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Wednesday, January 13 2016
Amos 4: Who Is Jesus Christ?
"His dear Son: In whom we have redemption through His blood ... For by Him were all things created ... He is the head of the body, the church: Who is the beginning, the firstborn from the dead; that in all things He might have the preeminence"
Many people wonder and ask, "Who was Jesus of Nazareth?"
The answer is freely available to anyone who chooses to know and accept the Truth:
Specifically, in context:
"1:12 Giving thanks unto the Father, which hath made us meet to be partakers of the inheritance of the saints in light: 1:13 Who hath delivered us from the power of darkness, and hath translated us into the kingdom of his dear Son: 1:14 In whom we have redemption through his blood, even the forgiveness of sins: 1:15 Who is the image of the invisible God, the firstborn of every creature:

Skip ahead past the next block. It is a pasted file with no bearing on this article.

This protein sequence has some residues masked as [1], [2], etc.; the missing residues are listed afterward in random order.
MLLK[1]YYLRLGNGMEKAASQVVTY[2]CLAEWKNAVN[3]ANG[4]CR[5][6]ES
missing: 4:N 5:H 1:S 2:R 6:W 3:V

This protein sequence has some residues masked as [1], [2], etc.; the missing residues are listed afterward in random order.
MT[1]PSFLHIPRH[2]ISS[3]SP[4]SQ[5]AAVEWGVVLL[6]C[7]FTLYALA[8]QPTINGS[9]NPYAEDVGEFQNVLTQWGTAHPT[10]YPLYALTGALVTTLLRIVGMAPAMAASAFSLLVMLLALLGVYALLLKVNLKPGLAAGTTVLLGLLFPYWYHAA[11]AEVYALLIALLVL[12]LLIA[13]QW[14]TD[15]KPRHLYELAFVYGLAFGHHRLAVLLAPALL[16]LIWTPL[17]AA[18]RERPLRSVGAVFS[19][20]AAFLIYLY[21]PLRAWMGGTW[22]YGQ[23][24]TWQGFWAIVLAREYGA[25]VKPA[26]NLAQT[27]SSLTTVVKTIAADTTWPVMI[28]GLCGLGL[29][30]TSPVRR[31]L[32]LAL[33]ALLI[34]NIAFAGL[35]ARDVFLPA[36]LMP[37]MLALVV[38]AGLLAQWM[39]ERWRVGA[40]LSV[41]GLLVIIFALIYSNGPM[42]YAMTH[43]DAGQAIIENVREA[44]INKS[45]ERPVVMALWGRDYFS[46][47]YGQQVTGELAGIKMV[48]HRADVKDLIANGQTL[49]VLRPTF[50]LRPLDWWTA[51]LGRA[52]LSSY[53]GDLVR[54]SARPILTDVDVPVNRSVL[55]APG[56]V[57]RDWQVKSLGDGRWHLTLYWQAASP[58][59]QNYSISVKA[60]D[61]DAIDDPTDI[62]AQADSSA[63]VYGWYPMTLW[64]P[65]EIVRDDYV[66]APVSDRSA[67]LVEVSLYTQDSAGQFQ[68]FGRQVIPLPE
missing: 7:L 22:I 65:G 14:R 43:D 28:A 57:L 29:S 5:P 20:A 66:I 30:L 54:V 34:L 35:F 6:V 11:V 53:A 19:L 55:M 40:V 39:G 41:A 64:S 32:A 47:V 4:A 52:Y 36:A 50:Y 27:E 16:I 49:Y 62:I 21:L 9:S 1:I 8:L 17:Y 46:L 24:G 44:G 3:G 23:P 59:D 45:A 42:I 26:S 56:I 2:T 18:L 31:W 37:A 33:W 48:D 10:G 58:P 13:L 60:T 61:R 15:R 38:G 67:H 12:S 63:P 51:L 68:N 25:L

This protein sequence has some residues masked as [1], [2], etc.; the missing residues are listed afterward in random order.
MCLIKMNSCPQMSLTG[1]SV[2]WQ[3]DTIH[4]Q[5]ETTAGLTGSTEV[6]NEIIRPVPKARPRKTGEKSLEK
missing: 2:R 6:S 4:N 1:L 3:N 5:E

The LORD God, Who was born as Jesus Christ, is also identified as the Word of God because He was sent by God to speak the Word of God i.e. "14:10 Believest thou not that I am in the Father, and the Father in me? the words that I speak unto you I speak not of myself: but the Father that dwelleth in me, he doeth the works." (John 14:10 KJV). That is why "All things were made by him; and without him was not any thing made that was made" and "The Word was made flesh, and dwelt among us, and we beheld his glory, the glory as of the only begotten of the Father."